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Removed dependency to fenv package

The [https://sourceforge.net/p/octave/interval/ interval package] provides data types and fundamental operations for real valued interval arithmetic based on the common floating-point format “binary64” a. k. a. double-precision. It aims to be standard compliant with the (upcoming) [http://standards.ieee.org/develop/project/1788.html IEEE 1788] and therefore implements the ''set-based'' interval arithmetic flavor. '''Interval arithmetic''' produces mathematically proven numerical results.

Warning: The package has not yet been released. If you want to experience the development version, you may (1~~) install the (currently deprecated) [http://octave.sourceforge.net/fenv/ fenv package], (2~~) download a [https://sourceforge.net/p/octave/interval/ci/default/tarball snapshot version of the interval package], (~~3~~2) install the [http://www.mpfr.org/mpfr-current/#download development library of MPFR] for your system, (~~4~~3) execute <code>make install</code> in the <code>src/</code> subfolder, (5) navigate to the <code>inst/</code> subfolder and run octave.

== Motivation ==

''Why is the interval package slow?''

All arithmetic interval operations are simulated in high-level octave language using C99 floating-point routines or multi-precision floating-point routines, which is a lot slower than hardware implementations [https://books.google.de/books?id=JTc4XdXFnQIC&pg=PA61]. Building interval arithmetic operations from floating-point routines is easy for simple monotonic functions, e. g., addition and subtraction, but is complex for others, e. g., [http://exp.ln0.de/heimlich-power-2011.htm interval power function], atan2, or [[#Reverse_arithmetic_operations|reverse functions]]. For some interval operations it is not even possible to rely on floating-point routines, since not all required routines are available in C99 or BLAS~~.~~ ~~For example, for some tightly rounded results of vector and matrix operations the interval package has to simulate a [http://books.google.de/books?hl=de&id=I7X9EVfeV5EC&q=accumulator Kulisch accumulator], which introduces a computational overhead of factor 10. However, the Kulisch accumulator could be implemented in hardware and then outperform floating-point routines~~.

Great algorithms and optimizations exist for matrix arithmetic in GNU octave. Good interval versions of these still have to be found and implemented.

Some basic operations are provided by the C library on common platforms with directed rounding and correctly rounded result: plus, minus, division, multiplication and square root. All other GNU Octave arithmetic functions are not guaranteed to produce accurate results, because they are based on C99 floating-point routines [http://www.gnu.org/software/libc/manual/html_node/Errors-in-Math-Functions.html#Errors-in-Math-Functions]. Their results depend on hardware, system libraries and compilation options.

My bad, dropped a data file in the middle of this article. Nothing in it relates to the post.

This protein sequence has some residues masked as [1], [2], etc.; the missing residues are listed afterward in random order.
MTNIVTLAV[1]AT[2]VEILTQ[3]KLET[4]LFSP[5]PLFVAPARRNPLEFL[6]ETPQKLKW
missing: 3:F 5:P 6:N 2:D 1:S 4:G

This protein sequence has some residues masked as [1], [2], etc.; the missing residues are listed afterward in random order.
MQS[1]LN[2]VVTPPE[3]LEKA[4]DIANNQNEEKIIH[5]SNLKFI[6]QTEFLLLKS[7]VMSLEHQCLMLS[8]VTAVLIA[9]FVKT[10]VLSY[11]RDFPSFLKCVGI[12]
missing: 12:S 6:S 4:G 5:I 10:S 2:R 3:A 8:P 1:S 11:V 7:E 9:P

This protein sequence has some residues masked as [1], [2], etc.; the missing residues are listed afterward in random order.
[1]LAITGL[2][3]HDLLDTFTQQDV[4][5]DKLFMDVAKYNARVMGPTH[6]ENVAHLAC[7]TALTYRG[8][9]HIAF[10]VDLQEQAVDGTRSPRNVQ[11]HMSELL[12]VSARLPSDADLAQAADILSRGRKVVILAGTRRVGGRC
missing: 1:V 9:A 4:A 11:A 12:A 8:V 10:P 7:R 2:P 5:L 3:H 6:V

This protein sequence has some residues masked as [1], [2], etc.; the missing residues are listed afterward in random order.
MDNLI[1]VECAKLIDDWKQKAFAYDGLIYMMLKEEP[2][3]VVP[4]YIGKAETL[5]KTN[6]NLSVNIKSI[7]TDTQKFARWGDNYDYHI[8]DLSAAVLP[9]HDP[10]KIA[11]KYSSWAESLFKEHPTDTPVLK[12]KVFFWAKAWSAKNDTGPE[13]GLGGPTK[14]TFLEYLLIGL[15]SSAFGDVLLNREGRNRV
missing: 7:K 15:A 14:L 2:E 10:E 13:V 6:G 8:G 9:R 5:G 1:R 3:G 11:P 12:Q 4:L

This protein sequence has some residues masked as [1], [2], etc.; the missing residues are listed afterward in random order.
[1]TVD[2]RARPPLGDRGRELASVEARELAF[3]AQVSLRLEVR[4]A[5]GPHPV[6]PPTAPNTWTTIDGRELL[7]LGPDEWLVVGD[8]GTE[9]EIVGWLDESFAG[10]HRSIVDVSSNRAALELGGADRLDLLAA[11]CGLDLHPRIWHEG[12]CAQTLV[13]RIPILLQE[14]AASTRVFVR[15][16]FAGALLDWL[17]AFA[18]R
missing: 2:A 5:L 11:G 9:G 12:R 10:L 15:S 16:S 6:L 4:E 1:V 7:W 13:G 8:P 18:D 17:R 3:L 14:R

The interval package handles all arithmetic functions with the help of the [http://www.mpfr.org/ GNU MPFR library]. With MPFR it is possible to compute system-independent, valid and tight enclosures of the correct results.

== Quick start introduction ==

octave:1> sin (infsup (0.5))

ans ⊂ [.47942553860420294, .~~47942553860420307~~47942553860420301]

octave:2> pow (infsup (2), infsup (3, 4))

ans = [8, 16]

octave:3> atan2 (infsup (1), infsup (1))

ans ⊂ [.~~785398163397448~~7853981633974482, .~~7853981633974487~~7853981633974484]

=== Reverse arithmetic operations ===

In the following example, we compute the constraints for base and exponent of the power function <code>pow</code> as shown in the figure.

octave:1> x = powrev1 (infsup ("[1.1, 1.45]"), infsup (2, 3))

x ⊂ [1.~~6128979635153644~~6128979635153646, 2.~~7148547265657923~~7148547265657915]

octave:2> y = powrev2 (infsup ("[2.14, 2.5]"), infsup (2, 3))

y ⊂ [.~~7564707973660297~~7564707973660299, 1.~~4440113978403293~~4440113978403284]

=== Numerical operations ===

Above mentioned operations can also be applied element-wise to interval vectors and matrices. Many operations use [http://www.gnu.org/software/octave/doc/interpreter/Vectorization-and-Faster-Code-Execution.html#Vectorization-and-Faster-Code-Execution vectorization techniques].

In addition, there are matrix operations on interval matrices. These operations comprise: tight ~~dot product, fast ~~dot product, tight ~~matrix multiplication, fast ~~matrix multiplication, tight vector sums, matrix inversion, matrix powers, and solving linear systems. As a result of missing hardware / low-level library support and missing optimizations, these operations are quite slow compared to familiar operations in floating-point arithmetic.

octave:1> A = infsup ([1, 2, 3; 4, 0, 0; 0, 0, 1]); A (2, 3) = "[0, 6]"

240

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